Gentleman Genderqueer

Headshot of a person with a nose ring and a faint goatee, wearing a black pinstripe suit with a matching fedora and rectangular glasses, smirking slightly at the camera.

Submitted by Neem, the model.

Posted by on June 30th, 2011 at 04:00 pm

Category: faces 7 comments »

7 Responses to “Gentleman Genderqueer”

  1. Weaver

    Love this! It’s so elegant and poignant, but simple… and the androgyny, flawless! (Love the glasses, by the way)


  2. Anonymous

    More of a question; What does the nose ring symbolize? I am new to this and still coming out. I have seen many nose rings particularly with females.


  3. Anonymous

    Since i am just admitting to myself that I am bisexual, how do I portray it? I have been hiding it for years. I have been in male/female relationships and always have been told I was like the woman in the relationship though I am male. I feel female inside and enjoy the idea of being the “female ” in a relationship. I despise trying to be “macho”. I just want to be tender and loving to someone that can truly handle it. I would not mind being in a relationship with a male that could be gentle and understanding


    Adair replied:

    Be yourself. People don’t often leap to the “bi” conclusion unless you actually come out (and then they still deny it), but I’m bisexual and seem to have some sort of magnetism for other bi (and trans*) people. Be open about your attraction to/interest in whoever. It sounds like your gender expression likely *will* indicate your sexuality, since you aren’t macho. Maybe be geeky, maybe have long hair or jewelry and a beard (if you don’t feel that’s too masculine), but most importantly just dress however you want to. Find gentle, loving queers, whether you’re interested in them or not–you’ll need support from people who aren’t going to try to rush you into their idea of how you should be queer. Online dating sites might work. If you think you are a trans woman, that may or may not be something you need to explore *before* pursuing a relationship.

    Also, the idea of someone being “the woman” in a relationship is pretty offensively heteronormative/sexist to some of us, although I imagine it would be validating if you’ve been nervous about feeling like a woman. I just want to make sure it wasn’t intended as a challenge or an insult or a stereotype. I wouldn’t want you to date people who tried to put you down for your gender expression. Everyone deserves better than that. Bisexuals, genderqueers, and feminists all might be good to seek out if you do need someone who will embrace you as yourself (of course I can’t vouch for any given individual). It’s perfectly valid to see yourself as a woman in a relationship while you act in the ways that are stereotyped as female, but you could also validly see yourself as a woman in a relationship while not following those roles, or see yourself as male while following the stereotypical female role. (Or see yourself as female in romance but male in other aspects of your live, or any other permutation). If you are a woman, it’s not contingent upon you “acting” female, and vice versa. (And identifying as a male who feels like a woman inside is just as valid as identifying as a woman. Everything about your gender identity and expression is your choice.)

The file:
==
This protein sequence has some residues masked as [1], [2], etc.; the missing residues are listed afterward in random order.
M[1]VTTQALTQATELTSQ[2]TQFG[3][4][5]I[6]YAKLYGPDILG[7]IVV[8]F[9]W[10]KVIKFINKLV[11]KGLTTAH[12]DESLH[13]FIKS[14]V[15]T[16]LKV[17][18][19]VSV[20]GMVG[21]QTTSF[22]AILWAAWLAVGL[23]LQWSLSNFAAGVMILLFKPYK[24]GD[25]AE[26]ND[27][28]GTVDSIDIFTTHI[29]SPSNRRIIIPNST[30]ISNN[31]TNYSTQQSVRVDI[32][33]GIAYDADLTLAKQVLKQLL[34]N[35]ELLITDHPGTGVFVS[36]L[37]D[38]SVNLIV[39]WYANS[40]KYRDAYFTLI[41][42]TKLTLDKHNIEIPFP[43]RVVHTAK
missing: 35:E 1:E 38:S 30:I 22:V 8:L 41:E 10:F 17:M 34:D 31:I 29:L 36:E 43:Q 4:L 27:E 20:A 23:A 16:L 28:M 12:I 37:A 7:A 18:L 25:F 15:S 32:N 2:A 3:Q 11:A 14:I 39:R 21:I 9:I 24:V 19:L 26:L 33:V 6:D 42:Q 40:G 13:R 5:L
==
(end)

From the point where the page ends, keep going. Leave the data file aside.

It sounds like you’re in a period of change in your life–both in recognizing you’re bisexual and understanding your gender. I would try to portray that you *are* changing your self-concept, as honestly as you can wherever it’s safe to do so. That might protect you from some of the pressures of what a bisexual/trans* person “should” be or how they have to “prove” themselves.

    I’d also be pretty firm when people try to erase one aspect of your identity. Maybe it’s someone who likes you as a queer man and doesn’t want to see you as a woman; maybe it’s a fruit fly who’s looking for a gay friend and doesn’t want to admit a male-bodied person so feminine can like women; maybe it’s an old friend who just wants to see you as a straight male. If it’s someone you want to share closeness with, they have to know they can’t put you back in the closet for their convenience.

    Ultimately, portraying yourself as bi takes a lot of effort, since people will mentally argue with all the evidence you give them. It’s most important that you’re honest enough to feel comfortable being yourself–and for people who will accept you to notice how awesome you are. It sounds like a lot of people would love what you have to offer and reciprocate with the gentle love you want. Just be honest that that’s what you want, and steer clear of the people who can’t/don’t want to understand it. “Gentle and understanding” is something a lot of people haven’t come to grips with yet, but that’s not your problem.


    Anonymous replied:

    Thank you Adair. I appreciate the time and effort that you put in to help me. I also apologize for the comment about being the woman in a relationship. It is just what I have been told over the years. I am dealing with my feelings one day at a a time. Thank you my friend. You are a nice person.


  4. Noel

    Ok, i’ve never actually felt the need to leave my google reader to come over here and comment on a photo, but fuck… gorgeous.

    Whoever you are – you are amazing and amazing looking. One of the awesome things Genderfork has helped me understand is how to be beautiful and sexy without being gender typical so for you, photo’ed friend – you are beautiful. And sexy.


  5. SnapperJack

    I agree, you are lovely :)


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